In a break with tradition I won’t be putting up a Brew Engine produced recipe but rather a set of guidelines, guidelines that I’ve painstakingly trawled for and researched. I must confess that I’ve never seen so much controversy caused by a simple beer type – there must be hundreds of recipes and hundreds of bits and pieces of advice…
So here’s my interpretation that I brewed. Advice will follow later:
That all looks quite simple doesn’t it? Well it was, sort of…until about two minutes into the mashing I heard the sounds of trickling water from inside the BM. Lifting the lid revealed wort fountains and serious channeling through the mash!
Cue Handel’s Water Music
In a panic I phoned Greg at BrewUK for advice, he said that It’s due to the wheat malt being huskless and the pils malt – being crushed quite a bit finer than Maris Otter or Belgian pale – means that the pressure builds up and eventually forces it’s way through the mash into these oh-so beautiful little fountains.
Greg asked if I had any rice hulls to hand to loosen up the mash a bit – which of course I hadn’t. I said that I figured that the awesome power of the BM would negate the need for mash fillers…apparently not.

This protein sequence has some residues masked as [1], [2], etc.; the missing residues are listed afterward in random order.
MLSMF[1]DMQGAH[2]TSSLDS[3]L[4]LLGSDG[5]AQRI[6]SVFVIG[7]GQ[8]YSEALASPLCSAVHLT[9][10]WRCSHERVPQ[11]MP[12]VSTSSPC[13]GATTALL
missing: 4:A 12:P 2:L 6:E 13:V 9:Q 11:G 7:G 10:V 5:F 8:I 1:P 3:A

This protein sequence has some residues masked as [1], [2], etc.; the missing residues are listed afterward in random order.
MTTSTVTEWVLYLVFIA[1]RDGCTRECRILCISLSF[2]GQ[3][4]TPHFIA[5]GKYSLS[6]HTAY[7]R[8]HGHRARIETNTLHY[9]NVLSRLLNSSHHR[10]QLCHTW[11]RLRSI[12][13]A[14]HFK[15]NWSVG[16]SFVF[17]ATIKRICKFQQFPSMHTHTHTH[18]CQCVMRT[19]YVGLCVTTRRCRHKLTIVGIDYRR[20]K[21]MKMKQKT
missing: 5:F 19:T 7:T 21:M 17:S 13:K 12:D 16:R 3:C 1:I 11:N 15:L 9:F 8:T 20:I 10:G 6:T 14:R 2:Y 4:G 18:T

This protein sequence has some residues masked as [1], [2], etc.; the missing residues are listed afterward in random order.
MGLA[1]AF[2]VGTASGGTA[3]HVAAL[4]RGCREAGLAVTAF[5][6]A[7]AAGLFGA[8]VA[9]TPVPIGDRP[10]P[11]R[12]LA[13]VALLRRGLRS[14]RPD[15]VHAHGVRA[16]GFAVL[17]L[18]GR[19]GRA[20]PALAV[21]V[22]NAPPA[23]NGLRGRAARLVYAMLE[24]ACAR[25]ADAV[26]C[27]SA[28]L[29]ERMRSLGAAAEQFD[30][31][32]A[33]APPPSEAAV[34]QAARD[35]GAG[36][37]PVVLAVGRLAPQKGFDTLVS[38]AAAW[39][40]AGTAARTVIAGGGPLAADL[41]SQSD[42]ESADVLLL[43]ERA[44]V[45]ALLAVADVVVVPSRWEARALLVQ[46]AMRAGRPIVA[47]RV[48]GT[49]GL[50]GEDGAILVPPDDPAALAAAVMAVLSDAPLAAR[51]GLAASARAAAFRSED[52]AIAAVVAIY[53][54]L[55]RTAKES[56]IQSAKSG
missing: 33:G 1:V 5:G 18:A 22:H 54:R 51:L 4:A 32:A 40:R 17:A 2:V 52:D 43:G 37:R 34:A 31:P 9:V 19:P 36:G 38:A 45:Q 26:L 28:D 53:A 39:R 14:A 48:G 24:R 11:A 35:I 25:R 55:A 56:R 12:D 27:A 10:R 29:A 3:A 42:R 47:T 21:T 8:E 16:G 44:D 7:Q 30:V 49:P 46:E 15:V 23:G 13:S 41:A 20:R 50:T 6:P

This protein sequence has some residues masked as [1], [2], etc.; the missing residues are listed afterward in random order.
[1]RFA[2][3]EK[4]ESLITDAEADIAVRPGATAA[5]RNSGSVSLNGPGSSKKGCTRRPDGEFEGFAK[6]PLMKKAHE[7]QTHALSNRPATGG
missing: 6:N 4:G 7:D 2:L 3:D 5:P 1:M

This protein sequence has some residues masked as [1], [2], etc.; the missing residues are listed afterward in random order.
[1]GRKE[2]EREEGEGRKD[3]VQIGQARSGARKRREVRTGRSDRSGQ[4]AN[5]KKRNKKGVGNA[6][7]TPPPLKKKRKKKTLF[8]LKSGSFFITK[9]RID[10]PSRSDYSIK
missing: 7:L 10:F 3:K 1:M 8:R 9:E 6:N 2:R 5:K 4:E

To his eternal credit, Greg offered to replace my ingredients should I have to dump everything, but I decided to go for a serious bit of stirring and mash agitation every 10 or so minutes – 30 minutes later and this seemed to have done the trick.
The rest of the mash went off fairly uneventfully apart from a little fountain during the last ten minutes in the mash-out schedule.
After a 4 litre sparge and a little over a 60 minute boil I ended up with 22 litres in the carboy at 1051 – which was pretty much where I wanted to be and not bad considering it’s my first outing with wheat.
UPDATE: Pitched WLP300 at 10.30pm last night and just got called at 10am by Eve claiming “That beer is now stinking the house out“. At least it’s working!
UPDATE No.1: Eve called at 4pm to say that the beer was now foaming out of the airlock and pouring down the side of the carboy (fortunately I sat it in a big bucket, beforehand)
UPDATE No. 2: Got home at 6pm to find about half a litre of beer and foam in the bucket that the carboy is sat in and a very strong bready/malty aroma pervading the house. Airlock still foaming like mad.
UPDATE No. 3: It’s 10pm and things starting to settle a bit. Cleaned out the bucket and washed down the outside of the carboy. Airlock still going every two seconds but no more foam. Will replace airlock, etc. tonight. This yeast is crazy! Ambient air temperature still holding steady at 19c/20c
For all your homebrew needs (including advice in a panic!) http://www.brewuk.co.uk